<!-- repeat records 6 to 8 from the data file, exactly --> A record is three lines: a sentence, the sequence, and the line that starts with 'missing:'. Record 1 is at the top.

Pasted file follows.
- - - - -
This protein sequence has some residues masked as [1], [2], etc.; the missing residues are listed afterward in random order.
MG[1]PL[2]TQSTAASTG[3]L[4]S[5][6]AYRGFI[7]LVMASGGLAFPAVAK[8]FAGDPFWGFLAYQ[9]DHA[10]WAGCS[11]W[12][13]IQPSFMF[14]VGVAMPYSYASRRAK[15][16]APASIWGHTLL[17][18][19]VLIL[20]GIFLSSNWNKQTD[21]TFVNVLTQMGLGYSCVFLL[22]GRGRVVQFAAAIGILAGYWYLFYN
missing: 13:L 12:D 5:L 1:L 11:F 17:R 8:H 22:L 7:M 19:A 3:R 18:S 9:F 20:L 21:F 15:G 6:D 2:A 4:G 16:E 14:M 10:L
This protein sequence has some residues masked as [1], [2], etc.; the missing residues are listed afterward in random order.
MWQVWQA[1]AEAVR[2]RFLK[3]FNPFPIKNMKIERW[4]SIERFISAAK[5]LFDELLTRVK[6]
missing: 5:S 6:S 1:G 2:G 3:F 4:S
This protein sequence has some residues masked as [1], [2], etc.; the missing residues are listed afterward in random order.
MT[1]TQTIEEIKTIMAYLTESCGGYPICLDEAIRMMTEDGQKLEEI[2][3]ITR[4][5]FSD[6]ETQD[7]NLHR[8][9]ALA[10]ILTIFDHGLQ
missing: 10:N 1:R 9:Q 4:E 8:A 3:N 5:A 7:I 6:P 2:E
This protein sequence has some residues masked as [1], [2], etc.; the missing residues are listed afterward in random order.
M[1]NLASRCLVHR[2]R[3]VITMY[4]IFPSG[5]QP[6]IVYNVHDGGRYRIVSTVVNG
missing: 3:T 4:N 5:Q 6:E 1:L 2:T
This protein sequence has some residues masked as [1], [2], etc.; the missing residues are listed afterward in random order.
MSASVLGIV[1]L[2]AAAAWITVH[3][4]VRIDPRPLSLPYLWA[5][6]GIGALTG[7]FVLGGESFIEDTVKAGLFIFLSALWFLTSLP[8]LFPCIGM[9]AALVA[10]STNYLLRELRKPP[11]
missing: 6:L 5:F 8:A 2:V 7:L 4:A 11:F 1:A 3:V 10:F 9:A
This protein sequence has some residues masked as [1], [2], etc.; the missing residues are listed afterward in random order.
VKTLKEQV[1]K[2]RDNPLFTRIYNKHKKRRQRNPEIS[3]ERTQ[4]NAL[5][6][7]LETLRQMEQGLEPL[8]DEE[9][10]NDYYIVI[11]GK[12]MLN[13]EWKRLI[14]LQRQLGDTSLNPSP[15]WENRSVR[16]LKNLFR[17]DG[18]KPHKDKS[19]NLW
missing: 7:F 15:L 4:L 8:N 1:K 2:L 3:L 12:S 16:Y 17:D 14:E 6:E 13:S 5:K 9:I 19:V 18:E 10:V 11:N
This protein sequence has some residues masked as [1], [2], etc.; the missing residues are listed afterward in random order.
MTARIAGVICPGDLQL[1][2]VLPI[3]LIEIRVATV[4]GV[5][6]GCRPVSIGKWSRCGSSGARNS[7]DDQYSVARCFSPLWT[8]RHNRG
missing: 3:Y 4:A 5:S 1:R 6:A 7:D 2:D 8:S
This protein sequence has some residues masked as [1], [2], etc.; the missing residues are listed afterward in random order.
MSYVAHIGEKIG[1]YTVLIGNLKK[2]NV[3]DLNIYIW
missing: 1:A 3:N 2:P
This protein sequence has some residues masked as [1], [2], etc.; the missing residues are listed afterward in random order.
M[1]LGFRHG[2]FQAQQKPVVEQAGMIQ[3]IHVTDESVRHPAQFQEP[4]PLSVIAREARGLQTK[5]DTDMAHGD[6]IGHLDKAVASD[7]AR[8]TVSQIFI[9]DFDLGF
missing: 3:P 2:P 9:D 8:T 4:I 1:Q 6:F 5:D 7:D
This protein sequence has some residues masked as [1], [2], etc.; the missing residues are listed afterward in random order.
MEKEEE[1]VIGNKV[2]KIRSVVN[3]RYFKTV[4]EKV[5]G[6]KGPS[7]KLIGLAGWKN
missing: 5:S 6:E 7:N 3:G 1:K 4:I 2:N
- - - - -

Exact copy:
This protein sequence has some residues masked as [1], [2], etc.; the missing residues are listed afterward in random order.
VKTLKEQV[1]K[2]RDNPLFTRIYNKHKKRRQRNPEIS[3]ERTQ[4]NAL[5][6][7]LETLRQMEQGLEPL[8]DEE[9][10]NDYYIVI[11]GK[12]MLN[13]EWKRLI[14]LQRQLGDTSLNPSP[15]WENRSVR[16]LKNLFR[17]DG[18]KPHKDKS[19]NLW
missing: 7:F 15:L 4:L 8:N 1:K 2:L 3:L 12:S 16:Y 17:D 14:E 6:E 13:S 5:K 9:I 19:V 18:E 10:V 11:N
This protein sequence has some residues masked as [1], [2], etc.; the missing residues are listed afterward in random order.
MTARIAGVICPGDLQL[1][2]VLPI[3]LIEIRVATV[4]GV[5][6]GCRPVSIGKWSRCGSSGARNS[7]DDQYSVARCFSPLWT[8]RHNRG
missing: 3:Y 4:A 5:S 1:R 6:A 7:D 2:D 8:S
This protein sequence has some residues masked as [1], [2], etc.; the missing residues are listed afterward in random order.
MSYVAHIGEKIG[1]YTVLIGNLKK[2]NV[3]DLNIYIW
missing: 1:A 3:N 2:P